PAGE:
Why We Live Off Grid in a Tiny House, Pt VI

Echinacea blooms in our herb garden

This series explains our family’s choices in lifestyle, including early impressions shaping our world view, a commitment to live debt-free, building family values, simple living and sustainable life skills, living close to the land, and family ministry. Last, but not least, we share our desires to prepare for the future and provide a safer place for our family.

Preparing for the Future

The first time we prepared for possible calamity was for Y2K. Not knowing if it would happen, we invested in things wise to have anyway, within our budget (which wasn’t much). Thankfully Y2K was uneventful, but the beans and rice, gas and toiletries we stored became huge blessings later in financially tough times. Our little generator was a lifesaver when a tropical storm knocked out power for several days the following year. It saved our frozen foods (including homegrown beef) and our sanity. We thanked the Lord for using a false alarm to prompt preparation for what He knew was coming.  “She is not afraid of the snow for her household: for all her household are clothed with scarlet.” Prov. 31:21 KJV

It occurred to us that wisdom prepares for disasters and unexpected twists in life; especially if God gives warnings, which He usually does.  God may send a prophet (Jer. 25:4) or a sign in the heavens (Gen. 1:14; Joel 2:28-30) or otherwise (Gen. 19, Heb. 11:7) to warn His people of judgment or calamity. Those tuned in to Him can hear (Jer. 6:10; John 10:27). He has recorded things in a Book showing patterns for recognizing future events by past happenings.

Redressing and mulching the raised rows for a winter planting.

Believers should be content with God’s daily provision, not fretting about tomorrow (Matt. 6:31; Heb. 13:5). The Lord provides grace and personal needs one day at a time. Anxiety renders us unproductive and powerless to face a crisis (II Tim. 1:7). Trust in God is practically applied in the simple yet profound principle of spending only what He has provided, rather than presuming on the future and making purchases with resources not yet in hand.

So, does the Lord want us unAWARE and unPREPARED for something coming? Jesus repeatedly warned to watch, be alert, and be ready for a variety of things in the FUTURE. Lack of appropriate preparation creates anxiety. Believers live for the future, not just the present. What we do (or don’t do) today has repercussions later in this life and in eternity. The wise and foolish virgins with their lamps are good examples (Matt. 25:1-13).

About half the beds are prepared.

As noted previously, we have various reasons for homesteading off the grid, regardless of the future. We do not regret following this God-given dream, and the adventures it has created. Nevertheless, we are also keenly aware of the times in which we live, and the responsibility to prepare our family.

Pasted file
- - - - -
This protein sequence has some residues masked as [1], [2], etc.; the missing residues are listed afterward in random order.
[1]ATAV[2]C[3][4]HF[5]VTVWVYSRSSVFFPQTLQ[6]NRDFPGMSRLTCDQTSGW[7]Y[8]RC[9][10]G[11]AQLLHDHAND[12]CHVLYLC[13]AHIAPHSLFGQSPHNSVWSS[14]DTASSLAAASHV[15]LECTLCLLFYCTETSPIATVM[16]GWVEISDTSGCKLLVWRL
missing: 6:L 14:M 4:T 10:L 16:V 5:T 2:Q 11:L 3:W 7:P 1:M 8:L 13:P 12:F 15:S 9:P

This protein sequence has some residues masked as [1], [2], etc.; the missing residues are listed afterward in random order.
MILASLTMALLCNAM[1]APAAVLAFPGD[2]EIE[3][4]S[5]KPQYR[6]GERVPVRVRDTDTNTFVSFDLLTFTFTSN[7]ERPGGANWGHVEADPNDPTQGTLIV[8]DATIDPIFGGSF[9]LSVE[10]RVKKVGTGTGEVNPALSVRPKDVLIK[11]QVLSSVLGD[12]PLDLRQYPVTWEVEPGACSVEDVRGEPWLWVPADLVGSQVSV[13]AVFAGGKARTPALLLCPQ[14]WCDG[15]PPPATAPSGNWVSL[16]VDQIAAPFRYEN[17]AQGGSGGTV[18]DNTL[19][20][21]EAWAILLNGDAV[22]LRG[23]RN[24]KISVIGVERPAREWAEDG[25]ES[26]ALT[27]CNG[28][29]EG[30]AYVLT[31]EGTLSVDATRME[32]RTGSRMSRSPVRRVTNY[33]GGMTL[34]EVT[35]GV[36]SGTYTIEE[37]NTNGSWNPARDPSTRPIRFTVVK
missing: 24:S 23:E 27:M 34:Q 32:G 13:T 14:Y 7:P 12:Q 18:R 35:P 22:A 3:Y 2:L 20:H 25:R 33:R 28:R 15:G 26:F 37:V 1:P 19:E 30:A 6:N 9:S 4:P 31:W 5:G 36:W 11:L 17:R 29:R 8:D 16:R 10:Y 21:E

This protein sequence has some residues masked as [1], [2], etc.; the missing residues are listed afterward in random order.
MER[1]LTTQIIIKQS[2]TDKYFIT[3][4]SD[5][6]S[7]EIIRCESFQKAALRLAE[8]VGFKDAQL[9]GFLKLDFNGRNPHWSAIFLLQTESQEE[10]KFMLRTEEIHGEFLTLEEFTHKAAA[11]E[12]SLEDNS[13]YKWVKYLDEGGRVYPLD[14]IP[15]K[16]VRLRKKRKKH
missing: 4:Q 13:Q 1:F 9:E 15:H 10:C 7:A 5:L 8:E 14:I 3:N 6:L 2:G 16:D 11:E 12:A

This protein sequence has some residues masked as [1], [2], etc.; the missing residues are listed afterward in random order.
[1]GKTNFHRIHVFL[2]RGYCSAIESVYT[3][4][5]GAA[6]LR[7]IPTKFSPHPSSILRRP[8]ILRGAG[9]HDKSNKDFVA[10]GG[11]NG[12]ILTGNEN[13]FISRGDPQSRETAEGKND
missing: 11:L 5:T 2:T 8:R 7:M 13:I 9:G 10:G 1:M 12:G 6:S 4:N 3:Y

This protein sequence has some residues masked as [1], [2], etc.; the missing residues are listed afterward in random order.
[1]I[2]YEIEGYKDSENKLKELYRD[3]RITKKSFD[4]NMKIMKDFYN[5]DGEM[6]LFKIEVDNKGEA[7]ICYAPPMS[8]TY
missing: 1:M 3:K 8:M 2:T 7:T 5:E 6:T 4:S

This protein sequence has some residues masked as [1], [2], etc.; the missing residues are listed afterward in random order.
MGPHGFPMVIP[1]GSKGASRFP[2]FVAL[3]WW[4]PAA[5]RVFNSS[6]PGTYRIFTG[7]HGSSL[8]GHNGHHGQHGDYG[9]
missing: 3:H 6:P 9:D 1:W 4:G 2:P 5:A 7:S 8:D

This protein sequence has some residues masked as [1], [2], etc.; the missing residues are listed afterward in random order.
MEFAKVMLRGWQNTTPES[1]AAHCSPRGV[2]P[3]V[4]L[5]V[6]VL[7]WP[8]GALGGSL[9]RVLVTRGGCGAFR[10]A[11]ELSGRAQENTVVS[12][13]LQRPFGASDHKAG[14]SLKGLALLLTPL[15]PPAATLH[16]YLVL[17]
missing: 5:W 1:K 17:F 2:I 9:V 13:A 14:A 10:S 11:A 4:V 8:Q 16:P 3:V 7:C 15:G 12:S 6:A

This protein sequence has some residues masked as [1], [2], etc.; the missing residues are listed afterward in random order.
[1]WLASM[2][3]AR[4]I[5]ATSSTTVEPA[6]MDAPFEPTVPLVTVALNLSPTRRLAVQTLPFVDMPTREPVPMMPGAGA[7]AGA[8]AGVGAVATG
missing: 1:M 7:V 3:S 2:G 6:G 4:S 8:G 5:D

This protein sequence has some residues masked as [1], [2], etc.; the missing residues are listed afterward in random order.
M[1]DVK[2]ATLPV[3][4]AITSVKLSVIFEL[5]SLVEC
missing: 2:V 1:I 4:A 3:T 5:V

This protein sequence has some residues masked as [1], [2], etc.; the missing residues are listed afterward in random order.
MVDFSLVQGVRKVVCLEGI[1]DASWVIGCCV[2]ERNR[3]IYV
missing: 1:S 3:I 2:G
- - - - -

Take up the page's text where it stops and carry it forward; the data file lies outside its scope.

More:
These words of Jesus in Luke 12:54-56 speak to this: “When ye see a cloud rise out of the west, straightway ye say, There cometh a shower; and so it is. And when ye see the south wind blow, ye say, There will be heat; and it cometh to pass. Ye hypocrites, ye can discern the face of the sky and of the earth; but how is it that ye do not discern this time?” KJV

What are the signs of this time? With our eyes open wide to current events, history repeating itself, and prophecies in Scripture and by godly men, we ask the Lord if we should do something about signs we see. Learning to live more sustainably and helping others do the same has been one answer He has given our family. Working together, living with less, growing food, learning sustainable skills, acclimating to tighter spaces, independent of modern systems, and thriving on a limited budget are other practical ways we’ve felt led to prepare.

The new brick pitcher pump housing made by Silver Oak and Farmer Boy is the centerpiece of the herb garden...adding beauty, but fully functioning as an alternative water source


We would like to think our lovely little homestead in the boondocks, surrounded by friendly neighbors, is a perfectly safe haven, far from violence, pandemics, and evils of town or city…a place of peace and tranquility, broken only by exuberant noises of birds, frogs, chickens and goats, and enhanced by brilliant starry skies at night. And it is.

But without God’s protection we are still susceptible to dangers within and without. In a serious crisis we may be farther from the action, which will hopefully buy some time. If it is quickly resolved, we may not even be directly affected. However, we are not immune to crises.

We thankfully don’t face Smart Meter issues with their health problems and dangers, the lack of privacy, and the control given to others. We didn’t even have to opt-out.  🙂

Nevertheless, another danger in our country has been taking shape, slowly creeping in around us. Things have changed and are changing. Friends of ours were raided on their grass-fed dairy for selling raw milk as pet food…no matter that it is legal in Florida. A woman in Cape Coral, FL was fined for disconnecting her home from the city’s utilities.  The pervading attitude toward people with our lifestyle does not seem to be moving in a positive direction. Of all the reasons we’ve ended up living off the grid in a tiny house, the reason of “safety,” though still a good one, could prove to have an interesting twist.